Following a news item about a mother in Ohio whose children suffered second degree sunburns at a fair, some folks on a private Libertarian List have been busy theorising about want should happen. Obviously, the children would not want hideous sunburn or skin cancer, and nor would they want the extreme discomfort of baking in the sun. At this point, people leap to the conclusion that the answer is for the parents to impose their will on the children,and not take them to the fair.
Dare I mention the existence of such everyday things as sunscreen, hats, sunshades, tea tents (oh all right then, beer tents), and, for slightly older children, the solving of problems through pleasant conversation? There is absolutely no reason for a child to get fried or miss out on the fair.
Luckily, children don’t have to understand the physiological effects of baking in the sun, any more than I have to understand anything about any number of things that significantly affect my life. Just as I might have a doctor, a dentist, surgeons, tax/investment advisors, and so on to advise me, children have their parents (and others) to advise them.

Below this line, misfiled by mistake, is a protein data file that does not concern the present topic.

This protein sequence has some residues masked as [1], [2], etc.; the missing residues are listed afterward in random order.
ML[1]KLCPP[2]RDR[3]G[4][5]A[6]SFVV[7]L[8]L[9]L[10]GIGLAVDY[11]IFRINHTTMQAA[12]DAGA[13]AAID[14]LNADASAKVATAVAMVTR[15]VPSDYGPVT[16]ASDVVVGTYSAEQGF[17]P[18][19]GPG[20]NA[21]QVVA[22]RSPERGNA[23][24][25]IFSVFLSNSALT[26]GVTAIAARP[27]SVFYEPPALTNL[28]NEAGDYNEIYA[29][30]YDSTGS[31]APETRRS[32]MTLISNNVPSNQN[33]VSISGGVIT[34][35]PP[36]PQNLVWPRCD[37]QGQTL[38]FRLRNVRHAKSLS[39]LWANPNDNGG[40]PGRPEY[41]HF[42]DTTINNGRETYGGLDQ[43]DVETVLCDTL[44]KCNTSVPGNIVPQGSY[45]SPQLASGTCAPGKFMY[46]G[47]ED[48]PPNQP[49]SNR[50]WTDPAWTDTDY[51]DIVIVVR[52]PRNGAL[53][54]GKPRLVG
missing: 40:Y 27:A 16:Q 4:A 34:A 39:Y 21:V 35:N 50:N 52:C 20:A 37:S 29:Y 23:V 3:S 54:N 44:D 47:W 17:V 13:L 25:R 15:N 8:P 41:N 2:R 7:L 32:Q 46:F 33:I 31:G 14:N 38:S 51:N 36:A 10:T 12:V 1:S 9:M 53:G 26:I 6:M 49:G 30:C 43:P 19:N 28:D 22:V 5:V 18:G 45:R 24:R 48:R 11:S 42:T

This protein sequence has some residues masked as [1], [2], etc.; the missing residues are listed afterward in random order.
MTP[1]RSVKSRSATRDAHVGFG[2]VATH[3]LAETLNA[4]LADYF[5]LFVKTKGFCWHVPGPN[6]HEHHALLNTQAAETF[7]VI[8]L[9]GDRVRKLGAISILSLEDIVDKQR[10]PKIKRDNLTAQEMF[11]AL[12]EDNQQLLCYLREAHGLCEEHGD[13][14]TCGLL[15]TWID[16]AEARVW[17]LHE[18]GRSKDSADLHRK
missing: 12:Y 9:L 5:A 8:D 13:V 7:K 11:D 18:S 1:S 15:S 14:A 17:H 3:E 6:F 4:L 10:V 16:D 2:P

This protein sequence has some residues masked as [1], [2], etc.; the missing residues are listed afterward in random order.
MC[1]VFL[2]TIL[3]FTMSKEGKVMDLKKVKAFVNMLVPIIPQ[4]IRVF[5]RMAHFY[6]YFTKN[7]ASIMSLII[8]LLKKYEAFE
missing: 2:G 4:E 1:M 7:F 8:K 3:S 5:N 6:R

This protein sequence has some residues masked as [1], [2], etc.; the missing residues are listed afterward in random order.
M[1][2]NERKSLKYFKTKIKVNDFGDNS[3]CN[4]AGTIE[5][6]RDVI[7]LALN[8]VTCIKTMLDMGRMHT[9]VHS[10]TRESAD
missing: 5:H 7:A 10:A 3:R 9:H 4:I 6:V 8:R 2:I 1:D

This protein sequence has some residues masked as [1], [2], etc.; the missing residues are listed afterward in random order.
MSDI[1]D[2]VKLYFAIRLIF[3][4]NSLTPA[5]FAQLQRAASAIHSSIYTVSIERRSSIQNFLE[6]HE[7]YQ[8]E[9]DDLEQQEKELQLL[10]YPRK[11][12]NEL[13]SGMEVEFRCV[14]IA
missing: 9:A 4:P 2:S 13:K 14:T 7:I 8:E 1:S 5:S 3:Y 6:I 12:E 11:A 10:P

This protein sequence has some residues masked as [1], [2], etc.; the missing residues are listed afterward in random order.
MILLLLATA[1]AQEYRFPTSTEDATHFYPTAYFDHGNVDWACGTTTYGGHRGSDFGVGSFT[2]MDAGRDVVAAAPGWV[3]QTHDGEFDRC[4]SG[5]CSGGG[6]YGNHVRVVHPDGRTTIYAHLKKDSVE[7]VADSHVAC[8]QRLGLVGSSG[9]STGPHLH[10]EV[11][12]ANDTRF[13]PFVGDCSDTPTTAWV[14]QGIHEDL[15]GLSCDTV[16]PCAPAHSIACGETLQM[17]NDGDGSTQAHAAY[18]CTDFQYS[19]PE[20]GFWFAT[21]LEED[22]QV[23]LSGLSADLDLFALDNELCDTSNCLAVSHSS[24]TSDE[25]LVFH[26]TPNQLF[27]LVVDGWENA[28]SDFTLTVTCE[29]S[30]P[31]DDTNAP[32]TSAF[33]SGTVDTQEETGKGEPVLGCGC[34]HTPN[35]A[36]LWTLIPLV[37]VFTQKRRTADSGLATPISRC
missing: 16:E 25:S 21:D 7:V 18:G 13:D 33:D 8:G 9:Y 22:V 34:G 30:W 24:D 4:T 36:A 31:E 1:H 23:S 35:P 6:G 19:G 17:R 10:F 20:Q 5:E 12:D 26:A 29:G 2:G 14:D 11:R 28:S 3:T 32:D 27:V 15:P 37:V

It is a mistake to assume that there are only two options, one being to say nothing and let the child rot, and the other being for parents to coerce their children. That is a false dichotomy. If you think of it that way – just like statists think that bad things will happen without the government benevolently coercing citizens for their own good or the good of others – it will indeed seem as though force is the best option. But in fact, there is a third option, which people use all the time with friends: reason, persuasion, the creation of new knowledge.
When you fail to persuade your friend of something, you may think that he is stupid and foolish, but you do not leap to the conclusion that it is right to impose your will on him for his own good (or whatever). Even if you could persuade the entire world that your friend is making the biggest mistake of his life, you still would not think that gives you any right whatever to impose your will. You would think that (1) you might possibly be mistaken, and (2) it is his life and his mistake to make, not yours.
If you want to use a different standard for children, you need an argument that isn’t circular. No one has come up with one so far.
I shall be speaking about such matters (title: Unreasonable Parents – why spanking won’t help!) in San José, California, USA, on 28th August. See my web site for details.